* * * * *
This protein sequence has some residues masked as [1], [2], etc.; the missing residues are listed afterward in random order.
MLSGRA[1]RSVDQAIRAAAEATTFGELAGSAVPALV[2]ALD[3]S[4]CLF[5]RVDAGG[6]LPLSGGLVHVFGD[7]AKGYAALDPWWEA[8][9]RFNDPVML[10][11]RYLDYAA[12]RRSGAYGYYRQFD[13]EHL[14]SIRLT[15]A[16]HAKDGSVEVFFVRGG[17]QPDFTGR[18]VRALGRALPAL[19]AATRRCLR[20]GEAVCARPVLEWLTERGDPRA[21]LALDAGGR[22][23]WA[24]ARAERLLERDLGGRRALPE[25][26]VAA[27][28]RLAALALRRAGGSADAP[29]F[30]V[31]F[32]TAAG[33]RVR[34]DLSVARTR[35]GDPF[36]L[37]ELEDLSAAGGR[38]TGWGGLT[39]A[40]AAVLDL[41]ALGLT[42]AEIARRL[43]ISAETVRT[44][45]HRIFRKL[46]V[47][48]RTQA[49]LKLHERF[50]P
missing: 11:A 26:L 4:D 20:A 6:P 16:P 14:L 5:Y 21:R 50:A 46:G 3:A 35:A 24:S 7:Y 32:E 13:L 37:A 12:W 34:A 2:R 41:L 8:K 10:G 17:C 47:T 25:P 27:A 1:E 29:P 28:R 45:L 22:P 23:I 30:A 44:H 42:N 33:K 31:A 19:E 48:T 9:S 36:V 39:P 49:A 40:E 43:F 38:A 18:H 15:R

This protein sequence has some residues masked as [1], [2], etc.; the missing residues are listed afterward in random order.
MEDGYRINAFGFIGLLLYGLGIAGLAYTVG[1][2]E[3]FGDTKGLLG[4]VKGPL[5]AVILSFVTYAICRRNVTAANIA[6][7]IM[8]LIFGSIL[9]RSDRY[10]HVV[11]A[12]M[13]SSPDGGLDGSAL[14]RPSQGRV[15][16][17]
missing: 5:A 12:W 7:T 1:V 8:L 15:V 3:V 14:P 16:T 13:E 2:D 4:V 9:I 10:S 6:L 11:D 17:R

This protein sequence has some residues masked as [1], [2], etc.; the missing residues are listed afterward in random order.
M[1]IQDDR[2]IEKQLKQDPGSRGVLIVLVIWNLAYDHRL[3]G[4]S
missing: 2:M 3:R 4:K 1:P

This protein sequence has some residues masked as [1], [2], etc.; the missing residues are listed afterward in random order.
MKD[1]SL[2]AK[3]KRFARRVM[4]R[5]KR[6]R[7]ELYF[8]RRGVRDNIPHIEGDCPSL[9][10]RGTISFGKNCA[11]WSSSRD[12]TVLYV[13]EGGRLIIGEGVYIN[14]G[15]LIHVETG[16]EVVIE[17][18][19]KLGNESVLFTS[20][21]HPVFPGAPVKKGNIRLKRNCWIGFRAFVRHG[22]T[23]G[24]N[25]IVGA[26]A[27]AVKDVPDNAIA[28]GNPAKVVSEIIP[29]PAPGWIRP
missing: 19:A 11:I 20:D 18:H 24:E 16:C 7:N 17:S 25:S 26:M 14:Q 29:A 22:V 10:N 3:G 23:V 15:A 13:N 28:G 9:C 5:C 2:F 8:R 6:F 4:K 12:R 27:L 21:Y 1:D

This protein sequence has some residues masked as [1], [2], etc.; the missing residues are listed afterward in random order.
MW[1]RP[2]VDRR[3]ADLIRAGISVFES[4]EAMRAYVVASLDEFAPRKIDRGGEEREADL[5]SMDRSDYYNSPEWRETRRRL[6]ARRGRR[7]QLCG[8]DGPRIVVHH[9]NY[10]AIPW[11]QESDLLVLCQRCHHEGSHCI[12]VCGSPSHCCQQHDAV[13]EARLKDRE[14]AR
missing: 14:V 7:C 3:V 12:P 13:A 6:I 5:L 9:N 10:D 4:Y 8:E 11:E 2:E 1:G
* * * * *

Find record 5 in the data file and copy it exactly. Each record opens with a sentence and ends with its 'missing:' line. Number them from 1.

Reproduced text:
This protein sequence has some residues masked as [1], [2], etc.; the missing residues are listed afterward in random order.
MW[1]RP[2]VDRR[3]ADLIRAGISVFES[4]EAMRAYVVASLDEFAPRKIDRGGEEREADL[5]SMDRSDYYNSPEWRETRRRL[6]ARRGRR[7]QLCG[8]DGPRIVVHH[9]NY[10]AIPW[11]QESDLLVLCQRCHHEGSHCI[12]VCGSPSHCCQQHDAV[13]EARLKDRE[14]AR
missing: 14:V 7:C 3:V 12:P 13:A 6:I 5:L 9:N 10:D 4:Y 8:E 11:E 2:E 1:G